too long to delve into details about how procedures are “valued” by the system,
but suffice it to say, they are.
procedure has an RVU value.
The more you
do, the more you get credit for.
really bothers policy wonks who feel this is the single reason costs are so
high in medicine.
Never is mentioned the
next fact: that Medicare has a habit or “bundling” several procedure codes into
one to cut costs already
What does this mean
for the doctor?
It means they earn fewer
RVUs for the same work.
So doctors are
spurned to do more and more to make up the difference.
Until they can’t any more.
After all, there are only so many hours in the day.
Last year my specialty had a huge change in RVU values for
our expensive specialty, and because I am well-established, I have lots and
lots of patients in my clinic.
new ones has become nearly impossible.
But new patients means new procedures.
And without procedures, I invariably have my pay drop thanks to these hidden changes to how I am paid.
Finally, there’s the problem of Ms. Rosenthal’s salary
She received it from an
industry-standard company that makes money reporting physician salaries to
They claim their data
is based on physician salary surveys, but I for one can attest that I have NEVER been asked to reveal my salary to this company.
Could they be getting their data from
hospital systems instead?
I have had the opportunity to inquire about the MGMA’s data
for my subspecialty of cardiac electrophysiology.
Their dataset supposedly
represents only about 400 physician salaries (10%) of the entire nation’s 4000 or so electrophysiologists. We have no idea where these data were collected. Yet the salaries are stratisfied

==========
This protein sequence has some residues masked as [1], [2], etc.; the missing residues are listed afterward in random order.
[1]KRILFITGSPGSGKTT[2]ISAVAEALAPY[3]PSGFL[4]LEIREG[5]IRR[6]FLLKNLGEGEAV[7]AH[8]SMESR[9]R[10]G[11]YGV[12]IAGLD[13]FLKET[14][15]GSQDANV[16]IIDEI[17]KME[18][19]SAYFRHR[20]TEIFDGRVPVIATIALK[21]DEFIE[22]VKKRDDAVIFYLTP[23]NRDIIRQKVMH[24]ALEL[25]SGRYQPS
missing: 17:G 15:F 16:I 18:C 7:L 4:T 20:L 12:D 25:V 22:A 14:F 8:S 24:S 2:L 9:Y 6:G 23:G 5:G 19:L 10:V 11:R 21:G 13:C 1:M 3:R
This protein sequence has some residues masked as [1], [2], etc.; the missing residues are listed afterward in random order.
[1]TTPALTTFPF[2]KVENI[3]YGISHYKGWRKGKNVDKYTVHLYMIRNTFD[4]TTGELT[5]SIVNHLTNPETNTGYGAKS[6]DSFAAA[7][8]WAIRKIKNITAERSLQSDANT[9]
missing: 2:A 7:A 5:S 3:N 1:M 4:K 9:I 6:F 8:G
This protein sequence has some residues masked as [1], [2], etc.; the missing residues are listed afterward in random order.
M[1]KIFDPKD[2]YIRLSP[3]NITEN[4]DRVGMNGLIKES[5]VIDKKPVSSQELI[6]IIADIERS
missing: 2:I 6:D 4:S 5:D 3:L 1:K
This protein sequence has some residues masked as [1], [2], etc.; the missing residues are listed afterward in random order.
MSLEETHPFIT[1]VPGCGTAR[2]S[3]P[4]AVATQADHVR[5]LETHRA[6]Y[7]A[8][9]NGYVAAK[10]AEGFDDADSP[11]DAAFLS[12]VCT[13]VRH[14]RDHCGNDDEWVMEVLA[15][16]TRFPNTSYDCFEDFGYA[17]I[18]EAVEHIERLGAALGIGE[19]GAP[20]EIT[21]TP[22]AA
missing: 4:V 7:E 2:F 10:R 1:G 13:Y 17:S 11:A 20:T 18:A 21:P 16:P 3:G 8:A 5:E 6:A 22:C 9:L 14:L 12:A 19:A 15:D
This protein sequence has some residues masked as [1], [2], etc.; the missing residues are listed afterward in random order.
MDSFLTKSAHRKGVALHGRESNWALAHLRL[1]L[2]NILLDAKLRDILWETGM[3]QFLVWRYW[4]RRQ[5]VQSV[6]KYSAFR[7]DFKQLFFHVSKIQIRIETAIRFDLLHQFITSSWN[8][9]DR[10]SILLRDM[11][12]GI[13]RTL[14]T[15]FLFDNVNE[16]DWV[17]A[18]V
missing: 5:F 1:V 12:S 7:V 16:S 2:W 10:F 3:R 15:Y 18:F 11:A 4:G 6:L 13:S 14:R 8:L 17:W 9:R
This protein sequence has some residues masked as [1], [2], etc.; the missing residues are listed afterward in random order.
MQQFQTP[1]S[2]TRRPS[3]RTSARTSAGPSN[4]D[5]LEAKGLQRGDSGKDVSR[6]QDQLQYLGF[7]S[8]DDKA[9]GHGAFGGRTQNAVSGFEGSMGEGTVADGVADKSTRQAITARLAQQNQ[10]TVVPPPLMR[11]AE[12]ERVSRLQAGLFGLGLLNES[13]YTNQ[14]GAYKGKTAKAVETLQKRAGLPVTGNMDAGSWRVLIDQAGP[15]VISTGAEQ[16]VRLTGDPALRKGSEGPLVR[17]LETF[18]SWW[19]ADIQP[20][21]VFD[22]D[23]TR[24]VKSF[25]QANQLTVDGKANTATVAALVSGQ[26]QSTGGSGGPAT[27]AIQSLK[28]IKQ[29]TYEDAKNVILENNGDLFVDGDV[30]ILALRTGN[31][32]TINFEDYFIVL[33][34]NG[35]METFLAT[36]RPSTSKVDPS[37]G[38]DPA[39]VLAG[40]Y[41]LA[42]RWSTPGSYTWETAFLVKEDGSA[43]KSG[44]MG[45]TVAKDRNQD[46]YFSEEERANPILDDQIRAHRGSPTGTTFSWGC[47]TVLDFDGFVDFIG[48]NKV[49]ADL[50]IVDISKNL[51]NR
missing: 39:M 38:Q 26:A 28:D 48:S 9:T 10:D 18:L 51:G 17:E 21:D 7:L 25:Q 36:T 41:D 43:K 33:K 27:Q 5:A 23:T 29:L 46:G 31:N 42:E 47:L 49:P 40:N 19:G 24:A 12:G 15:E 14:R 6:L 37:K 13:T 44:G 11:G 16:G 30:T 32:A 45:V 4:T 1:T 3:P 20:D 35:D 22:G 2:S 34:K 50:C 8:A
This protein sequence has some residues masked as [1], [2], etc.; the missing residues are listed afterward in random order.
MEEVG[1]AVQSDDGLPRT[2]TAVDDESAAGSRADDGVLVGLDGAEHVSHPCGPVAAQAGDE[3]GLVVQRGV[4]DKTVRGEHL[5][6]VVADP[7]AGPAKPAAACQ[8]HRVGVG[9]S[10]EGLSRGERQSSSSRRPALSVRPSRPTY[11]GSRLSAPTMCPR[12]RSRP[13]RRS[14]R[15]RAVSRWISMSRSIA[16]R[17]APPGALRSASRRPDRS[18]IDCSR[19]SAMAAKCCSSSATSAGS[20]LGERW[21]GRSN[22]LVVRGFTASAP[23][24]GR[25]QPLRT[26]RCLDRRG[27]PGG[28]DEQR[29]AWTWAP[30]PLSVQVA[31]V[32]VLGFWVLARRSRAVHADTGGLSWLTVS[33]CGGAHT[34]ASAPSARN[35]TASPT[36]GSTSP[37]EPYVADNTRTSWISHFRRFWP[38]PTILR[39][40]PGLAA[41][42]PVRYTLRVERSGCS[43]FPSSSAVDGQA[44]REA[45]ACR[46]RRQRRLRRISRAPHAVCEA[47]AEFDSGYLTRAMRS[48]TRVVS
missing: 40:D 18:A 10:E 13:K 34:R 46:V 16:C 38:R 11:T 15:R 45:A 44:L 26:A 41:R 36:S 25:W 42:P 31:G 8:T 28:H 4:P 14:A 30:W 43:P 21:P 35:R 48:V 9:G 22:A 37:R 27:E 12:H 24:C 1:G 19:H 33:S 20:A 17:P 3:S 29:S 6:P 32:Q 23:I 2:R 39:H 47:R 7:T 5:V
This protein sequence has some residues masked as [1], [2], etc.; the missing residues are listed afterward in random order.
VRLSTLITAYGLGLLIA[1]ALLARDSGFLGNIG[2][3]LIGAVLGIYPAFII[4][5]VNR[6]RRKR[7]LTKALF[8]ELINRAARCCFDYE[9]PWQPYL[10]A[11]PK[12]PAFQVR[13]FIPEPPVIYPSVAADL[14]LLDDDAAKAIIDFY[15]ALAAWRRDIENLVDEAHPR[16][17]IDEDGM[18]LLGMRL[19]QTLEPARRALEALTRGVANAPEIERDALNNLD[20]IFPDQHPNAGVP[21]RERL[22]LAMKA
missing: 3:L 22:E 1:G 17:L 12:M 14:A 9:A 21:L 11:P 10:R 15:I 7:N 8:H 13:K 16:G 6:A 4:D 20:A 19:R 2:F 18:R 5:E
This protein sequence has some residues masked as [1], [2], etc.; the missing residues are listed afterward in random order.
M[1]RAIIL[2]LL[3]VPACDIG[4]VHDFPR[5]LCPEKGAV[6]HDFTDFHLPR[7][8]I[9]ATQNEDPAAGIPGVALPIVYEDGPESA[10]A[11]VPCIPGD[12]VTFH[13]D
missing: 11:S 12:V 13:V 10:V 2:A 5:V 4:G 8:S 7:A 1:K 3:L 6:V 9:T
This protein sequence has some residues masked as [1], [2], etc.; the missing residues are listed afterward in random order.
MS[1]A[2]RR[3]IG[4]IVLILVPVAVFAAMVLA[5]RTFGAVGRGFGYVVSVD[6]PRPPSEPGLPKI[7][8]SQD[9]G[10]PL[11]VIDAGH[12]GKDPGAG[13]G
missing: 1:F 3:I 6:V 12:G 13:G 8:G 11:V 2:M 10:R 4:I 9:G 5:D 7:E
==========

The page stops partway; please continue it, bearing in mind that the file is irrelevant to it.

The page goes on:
by RVU productivity
into percentiles: 10%, 25%, 50%, 75% and 90% or better.
If you earn only a 10% RVU value, you are a
dog in an employer’s eyes.
If you are
90% or better, you are worshiped.
But for electrophysiology, several interesting tidbits
exist: to achieve a 90% RVU value, the MGMA says that doctors must achieve over
19,000 RVUs per year as a specialist. Now I work my fanny off.
I am on call every third week. I
cover four hospitals and do plenty of procedures. I have never made that kind of RVU productivity
as shown in the 90th percentile.
Not even close. Might this be a unachievable carrot that is being dangled before specialists' eyes?
I was so amazed by that statistic touted by the MGMA that I
asked our hospital administrative leadership to identify who the institution (or doctor)
was that was producing like that.
all, if I could learn how they are producing, I might be able to
improve my efficiencies, right?
Yet because the MGMA’s “benchmarks” are
proprietary property, no one could identify the physician producing like that.
Which brings me back to the salary figures Ms. Rosenthal
quotes in her inflammatory front-page story in the New York Times
They are non-transparent.
They are skewed and cherry-picked to make her
And while some salaries might be
representative for some areas of the country, I suspect most are not – especially for those in competitive
health care markets.
Ms Rosenthal never
mentions the regional differences in physician salaries that exist.
It seems there remains a real need to demonize physicians,
especially specialists, as we proceed in health care reform.
In a system that has devalued primary care so
dramatically, perhaps this is a way to gain favor for a shift in salaries to
the primary care doctors.
Perhaps it’s a
need to cut costs for large hospital systems that jury-rig their compensation
structures on non-transparent benchmarks like the MGMA.
Whatever the reason, specialists’ salaries,
jacked up my hospital systems eager to hire the most marketable talent, will remain
After all, it’s much
easier to point the finger at specialists that struggle to see all of the new
patients, than to acknowledge the shortcomings of the very system that has
gotten us where we are today.
Case in point: Most hospital-system CEO’s in Chicago
salaries exceed many millions of dollars.
Salaries and benefits of pharmaceutical and insurance companies exceed
ten times that of hospital system CEOs.
But better that Ms. Rosenthal doesn’t mention these salaries
or the other infrastructure changes that have gotten us where we are
After all, it’s much easier take
a cheap shot at specialists in the New York Times